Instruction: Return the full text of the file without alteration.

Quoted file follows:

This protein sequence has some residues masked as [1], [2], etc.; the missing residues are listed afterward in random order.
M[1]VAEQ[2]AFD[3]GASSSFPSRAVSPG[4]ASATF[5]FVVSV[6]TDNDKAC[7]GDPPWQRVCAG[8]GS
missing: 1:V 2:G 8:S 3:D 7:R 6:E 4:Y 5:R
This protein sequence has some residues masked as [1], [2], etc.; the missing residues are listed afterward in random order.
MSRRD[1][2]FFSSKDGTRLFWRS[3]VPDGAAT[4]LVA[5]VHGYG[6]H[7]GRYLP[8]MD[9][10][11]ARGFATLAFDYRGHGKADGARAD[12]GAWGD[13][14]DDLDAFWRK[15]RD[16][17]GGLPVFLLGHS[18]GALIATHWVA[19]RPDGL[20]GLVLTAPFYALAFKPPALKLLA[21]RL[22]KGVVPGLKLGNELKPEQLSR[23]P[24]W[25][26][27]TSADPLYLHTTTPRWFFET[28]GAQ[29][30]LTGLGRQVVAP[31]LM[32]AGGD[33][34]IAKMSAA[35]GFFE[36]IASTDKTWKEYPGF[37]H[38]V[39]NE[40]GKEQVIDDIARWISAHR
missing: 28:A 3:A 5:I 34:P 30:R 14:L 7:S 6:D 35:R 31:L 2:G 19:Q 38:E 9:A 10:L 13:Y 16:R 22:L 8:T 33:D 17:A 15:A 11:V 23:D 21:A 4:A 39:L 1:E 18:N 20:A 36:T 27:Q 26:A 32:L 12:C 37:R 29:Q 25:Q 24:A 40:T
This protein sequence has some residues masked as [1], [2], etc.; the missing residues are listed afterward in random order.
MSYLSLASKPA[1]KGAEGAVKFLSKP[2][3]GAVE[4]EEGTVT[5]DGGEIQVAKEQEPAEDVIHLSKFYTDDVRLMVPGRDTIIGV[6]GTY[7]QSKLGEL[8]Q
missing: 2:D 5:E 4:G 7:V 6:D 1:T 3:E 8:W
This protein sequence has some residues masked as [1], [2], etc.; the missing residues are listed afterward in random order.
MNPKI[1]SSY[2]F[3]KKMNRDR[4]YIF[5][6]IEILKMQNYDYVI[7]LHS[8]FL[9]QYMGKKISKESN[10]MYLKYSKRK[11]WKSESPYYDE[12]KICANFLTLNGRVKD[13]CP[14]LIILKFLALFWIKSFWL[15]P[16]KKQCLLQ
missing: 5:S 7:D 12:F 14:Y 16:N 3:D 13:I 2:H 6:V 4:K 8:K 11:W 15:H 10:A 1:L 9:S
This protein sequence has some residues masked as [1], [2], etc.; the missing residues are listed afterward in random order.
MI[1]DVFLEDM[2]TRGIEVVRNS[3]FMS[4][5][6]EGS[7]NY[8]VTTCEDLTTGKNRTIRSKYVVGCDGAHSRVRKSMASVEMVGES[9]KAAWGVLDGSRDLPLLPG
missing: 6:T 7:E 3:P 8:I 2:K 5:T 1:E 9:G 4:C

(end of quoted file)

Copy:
This protein sequence has some residues masked as [1], [2], etc.; the missing residues are listed afterward in random order.
M[1]VAEQ[2]AFD[3]GASSSFPSRAVSPG[4]ASATF[5]FVVSV[6]TDNDKAC[7]GDPPWQRVCAG[8]GS
missing: 1:V 2:G 8:S 3:D 7:R 6:E 4:Y 5:R
This protein sequence has some residues masked as [1], [2], etc.; the missing residues are listed afterward in random order.
MSRRD[1][2]FFSSKDGTRLFWRS[3]VPDGAAT[4]LVA[5]VHGYG[6]H[7]GRYLP[8]MD[9][10][11]ARGFATLAFDYRGHGKADGARAD[12]GAWGD[13][14]DDLDAFWRK[15]RD[16][17]GGLPVFLLGHS[18]GALIATHWVA[19]RPDGL[20]GLVLTAPFYALAFKPPALKLLA[21]RL[22]KGVVPGLKLGNELKPEQLSR[23]P[24]W[25][26][27]TSADPLYLHTTTPRWFFET[28]GAQ[29][30]LTGLGRQVVAP[31]LM[32]AGGD[33][34]IAKMSAA[35]GFFE[36]IASTDKTWKEYPGF[37]H[38]V[39]NE[40]GKEQVIDDIARWISAHR
missing: 28:A 3:A 5:I 34:P 30:R 14:L 7:S 6:D 35:R 31:L 2:G 19:Q 38:E 9:A 10:L 13:Y 16:R 22:L 8:T 33:D 17:A 15:A 11:V 23:D 21:A 4:A 39:L 1:E 18:N 20:A 36:T 27:Q 26:A 32:L 12:C 37:R 29:Q 25:Q 24:A 40:T
This protein sequence has some residues masked as [1], [2], etc.; the missing residues are listed afterward in random order.
MSYLSLASKPA[1]KGAEGAVKFLSKP[2][3]GAVE[4]EEGTVT[5]DGGEIQVAKEQEPAEDVIHLSKFYTDDVRLMVPGRDTIIGV[6]GTY[7]QSKLGEL[8]Q
missing: 2:D 5:E 4:G 7:V 6:D 1:T 3:E 8:W
This protein sequence has some residues masked as [1], [2], etc.; the missing residues are listed afterward in random order.
MNPKI[1]SSY[2]F[3]KKMNRDR[4]YIF[5][6]IEILKMQNYDYVI[7]LHS[8]FL[9]QYMGKKISKESN[10]MYLKYSKRK[11]WKSESPYYDE[12]KICANFLTLNGRVKD[13]CP[14]LIILKFLALFWIKSFWL[15]P[16]KKQCLLQ
missing: 5:S 7:D 12:F 14:Y 16:N 3:D 13:I 2:H 6:V 4:K 8:K 11:W 15:H 10:A 1:L 9:S
This protein sequence has some residues masked as [1], [2], etc.; the missing residues are listed afterward in random order.
MI[1]DVFLEDM[2]TRGIEVVRNS[3]FMS[4][5][6]EGS[7]NY[8]VTTCEDLTTGKNRTIRSKYVVGCDGAHSRVRKSMASVEMVGES[9]KAAWGVLDGSRDLPLLPG
missing: 6:T 7:E 3:P 8:I 2:K 5:T 1:E 9:G 4:C